Despite the chilling stories he’d heard, Wagner—who later campaigned against the Vietnam War—didn’t resist the draft when he was called up after graduation.
When drafted, Wagner left his post-graduation job at IBM and served in the army in Japan for two years.
And the undergraduates weren’t alone in feeling patriotism and obligation towards the war effort.
One of the top advisers to then-Unversity President James B. Conant ’14 was Grenville Clark, a former member of the Harvard Corporation, who graduated from the College in 1903.
In his 50-year class notes, he wrote about the Korean conflict, comparing that war to World War II.
“Both of these wartime efforts were purely of civilian origin and illustrate a long-felt conviction of mine—that in a crisis, the people, instead of relying upon a government must take the initiative themselves,” Clark wrote.
A Question of Policy
“When people look back at the ’50s and say that there was not much activism, part of it was related to the fact that everybody went into the service,” Greeley says.
“Our generation was fairly used to war,” says John H. Zentay ’53, a government concentrator in Lowell House, who was drafted a mere 20 days after graduation. “Our parents had been in the First World War...the beginning of our consciousness was Hitler and Germany.”
“Korea was sort of part of the progression, so it wasn’t that unusual,” he says.
Some professors debated, particularly in anticipation of the 1952 Eisenhower-Stevenson elections, what the U.S. should do in the “Asian conflict.”
The discussion was usually fairly technical, focusing on specific bits of military policy rather than the overarching questions of when and whether the U.S. should intervene in other countries.
Nearly everyone agreed that the United States was correct in taking action.
Zentay said only a few student groups, such as the Young Progressives, opposed the fighting.
“There were some on the fringe who objected to war because they thought that America was the imperalist nation fighting these wonderful communists,” Zentay says. “But that was a real left-wing fringe organization.”
The Young Progressives, which campaigned for a ceasefire, also defended communism. Their president asked that Harvard not automatically assume that the Communist Party is wrong. One of their major goals was getting the United States to recognize “red China.”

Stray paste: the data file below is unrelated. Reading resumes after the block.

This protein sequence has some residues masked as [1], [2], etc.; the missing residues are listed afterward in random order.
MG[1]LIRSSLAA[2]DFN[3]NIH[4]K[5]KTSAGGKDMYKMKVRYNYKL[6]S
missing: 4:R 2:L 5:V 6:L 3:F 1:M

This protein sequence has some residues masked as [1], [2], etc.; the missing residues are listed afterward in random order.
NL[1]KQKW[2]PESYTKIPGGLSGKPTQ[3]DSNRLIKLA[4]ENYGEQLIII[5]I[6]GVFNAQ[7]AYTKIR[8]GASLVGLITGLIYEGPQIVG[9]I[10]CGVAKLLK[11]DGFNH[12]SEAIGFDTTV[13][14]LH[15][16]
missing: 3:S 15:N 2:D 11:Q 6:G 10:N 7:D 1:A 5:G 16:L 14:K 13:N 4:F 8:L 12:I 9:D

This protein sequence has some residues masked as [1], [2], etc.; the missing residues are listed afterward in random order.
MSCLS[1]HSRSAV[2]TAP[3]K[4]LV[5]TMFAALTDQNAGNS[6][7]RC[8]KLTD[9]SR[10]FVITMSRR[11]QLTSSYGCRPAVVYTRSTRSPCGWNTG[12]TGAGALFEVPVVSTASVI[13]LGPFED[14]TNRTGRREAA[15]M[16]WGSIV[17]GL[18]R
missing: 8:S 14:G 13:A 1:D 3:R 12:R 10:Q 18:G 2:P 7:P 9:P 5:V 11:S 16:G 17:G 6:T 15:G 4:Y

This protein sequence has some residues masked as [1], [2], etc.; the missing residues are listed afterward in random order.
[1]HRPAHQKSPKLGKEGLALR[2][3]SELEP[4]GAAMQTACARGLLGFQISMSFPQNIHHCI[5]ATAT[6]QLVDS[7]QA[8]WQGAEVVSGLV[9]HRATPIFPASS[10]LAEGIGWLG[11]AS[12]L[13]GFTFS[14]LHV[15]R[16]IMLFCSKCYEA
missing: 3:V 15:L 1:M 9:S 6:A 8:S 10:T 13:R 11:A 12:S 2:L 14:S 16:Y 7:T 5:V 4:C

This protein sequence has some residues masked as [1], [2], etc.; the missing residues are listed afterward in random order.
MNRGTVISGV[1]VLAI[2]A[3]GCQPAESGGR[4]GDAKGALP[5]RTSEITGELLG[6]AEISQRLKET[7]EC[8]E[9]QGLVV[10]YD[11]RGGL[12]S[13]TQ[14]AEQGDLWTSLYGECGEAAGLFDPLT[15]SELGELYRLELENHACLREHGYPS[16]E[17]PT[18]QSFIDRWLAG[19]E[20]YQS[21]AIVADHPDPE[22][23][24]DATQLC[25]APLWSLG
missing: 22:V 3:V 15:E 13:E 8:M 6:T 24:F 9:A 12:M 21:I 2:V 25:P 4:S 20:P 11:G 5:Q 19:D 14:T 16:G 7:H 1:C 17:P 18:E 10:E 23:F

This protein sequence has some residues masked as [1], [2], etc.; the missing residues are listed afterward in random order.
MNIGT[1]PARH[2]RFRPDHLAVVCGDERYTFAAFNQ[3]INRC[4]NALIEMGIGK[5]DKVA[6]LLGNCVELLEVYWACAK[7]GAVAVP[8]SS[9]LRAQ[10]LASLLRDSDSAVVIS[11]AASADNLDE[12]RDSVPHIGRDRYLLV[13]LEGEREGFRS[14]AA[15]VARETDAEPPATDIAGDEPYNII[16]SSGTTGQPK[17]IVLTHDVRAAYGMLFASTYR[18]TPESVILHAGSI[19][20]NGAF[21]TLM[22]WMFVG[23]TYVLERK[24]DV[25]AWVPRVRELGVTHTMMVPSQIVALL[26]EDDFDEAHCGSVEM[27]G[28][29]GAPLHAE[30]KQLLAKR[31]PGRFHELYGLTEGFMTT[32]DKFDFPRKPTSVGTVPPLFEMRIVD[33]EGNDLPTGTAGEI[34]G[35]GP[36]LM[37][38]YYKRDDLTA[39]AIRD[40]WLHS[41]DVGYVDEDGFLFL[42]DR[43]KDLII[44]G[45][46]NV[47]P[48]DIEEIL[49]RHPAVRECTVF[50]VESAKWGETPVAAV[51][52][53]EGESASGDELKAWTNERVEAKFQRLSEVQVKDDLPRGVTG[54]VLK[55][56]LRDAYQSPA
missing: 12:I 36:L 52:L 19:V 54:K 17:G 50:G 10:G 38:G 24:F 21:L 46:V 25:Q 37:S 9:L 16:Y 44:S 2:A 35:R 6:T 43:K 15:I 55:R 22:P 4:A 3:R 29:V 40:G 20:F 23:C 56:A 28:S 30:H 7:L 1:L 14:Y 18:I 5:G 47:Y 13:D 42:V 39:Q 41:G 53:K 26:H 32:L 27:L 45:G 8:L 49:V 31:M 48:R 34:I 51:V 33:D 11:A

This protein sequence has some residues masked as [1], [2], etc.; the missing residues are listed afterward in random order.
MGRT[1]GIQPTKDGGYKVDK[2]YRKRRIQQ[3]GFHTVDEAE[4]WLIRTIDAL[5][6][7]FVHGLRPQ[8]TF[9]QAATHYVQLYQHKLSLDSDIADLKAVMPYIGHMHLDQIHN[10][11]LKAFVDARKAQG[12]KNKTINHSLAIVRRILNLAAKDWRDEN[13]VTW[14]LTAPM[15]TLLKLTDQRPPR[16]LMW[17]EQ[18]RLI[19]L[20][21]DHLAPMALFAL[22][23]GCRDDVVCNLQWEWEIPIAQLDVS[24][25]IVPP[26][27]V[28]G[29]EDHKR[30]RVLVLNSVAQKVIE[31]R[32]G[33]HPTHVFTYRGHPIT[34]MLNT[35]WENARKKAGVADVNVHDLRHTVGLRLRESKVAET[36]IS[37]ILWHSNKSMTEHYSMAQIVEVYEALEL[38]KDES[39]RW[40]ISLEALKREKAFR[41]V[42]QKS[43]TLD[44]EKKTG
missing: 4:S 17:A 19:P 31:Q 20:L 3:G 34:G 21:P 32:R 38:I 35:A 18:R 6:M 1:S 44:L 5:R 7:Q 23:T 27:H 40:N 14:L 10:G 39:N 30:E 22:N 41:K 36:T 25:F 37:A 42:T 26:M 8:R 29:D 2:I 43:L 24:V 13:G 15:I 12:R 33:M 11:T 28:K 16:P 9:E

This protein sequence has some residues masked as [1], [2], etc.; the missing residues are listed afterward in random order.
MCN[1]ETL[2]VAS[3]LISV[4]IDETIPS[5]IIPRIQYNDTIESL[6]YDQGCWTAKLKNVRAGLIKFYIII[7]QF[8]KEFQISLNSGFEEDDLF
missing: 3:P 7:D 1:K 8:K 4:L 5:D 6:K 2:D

But Wagner, who became active in the anti-Vietnam movement by supporting senatorial candidates opposed to that war, said he could remember little active anti-war sentiment on campus during the Korean war.
“There certainly was doubt but I can’t remember anything coming of it,” he says.
Charles Ufford ’53 was raised a Quaker and, according to the tenets of his religion, registered as a conscientious objector when his draft examination rolled around at age 18.
But by the end of his time at Harvard, he dropped his conscientious objector listing and filed a student deferral. Ufford says he felt he needed to serve.
But, he says, his decision was more about him being personally ready to serve, and not about necessarily coming around to support the political cause.
“It was largely independent of the U.S. policy or its policy or opposing the North Korean invasion,” he says. He says he had a “great realization” that his initial resistance to the war did not stem from his personal convictions, but rather was handed down to him from the leaders of his church.
“It was that feeling of being somehow different, and then as a I got older, year by year, it seemed to me that my activities and outlook on things were really not so much different from all my contemporaries,” he says.
Some student groups on campus were addressing the matter, but not significantly.
Richard A. Richmond ’53 says he thinks that the lack of 24-hour media may have also contributed to the tempered debate—students were not often subjected to images of war, nor were they able to follow the events in Korea minute-by-minute.
“It strikes me now for the first time that there was no opposition for the war,” says Consolini. He described the sentiment as a kind of “What are you going to do? Are you going to be weak or are you going to stand up and be counted?”
Even the part of the war that struck closest to home for Harvard students—the draft—merely “annoyed” the campus, as The Crimson reported.
On Monday, Sept. 22, 1952, the day after the Class of ’53 registered for their final year of college, The Crimson published a story about a poll of 5,000 students in top colleges across the nation. The story ran with the headline: “Student Poll Reveals Harvard Men Annoyed by Draft—Like Everyone.”
In the article, the Cornell professor who ran the poll compared students’ attitudes toward the war with his father’s toward his taxes.
“He meets his obligation but he doesn’t necessarily like it,” he said.
During the Vietnam war, students at Harvard and across the nation protested the draft. Even during the recent military action in Iraq, a Crimson poll revealed wide opposition to the war among students, in sharp contrast to rest of the nation.
But at Harvard in 1953—despite the University’s image as a hotbed of raging leftists and snooty intellectuals—students were no more opposed to or offended by the draft than at any other comparable college.
“The Harvard responses,” wrote the article’s author, “were what you might call typically American.”
—Staff writer Alexandra N. Atiya can be reached at firstname.lastname@example.org.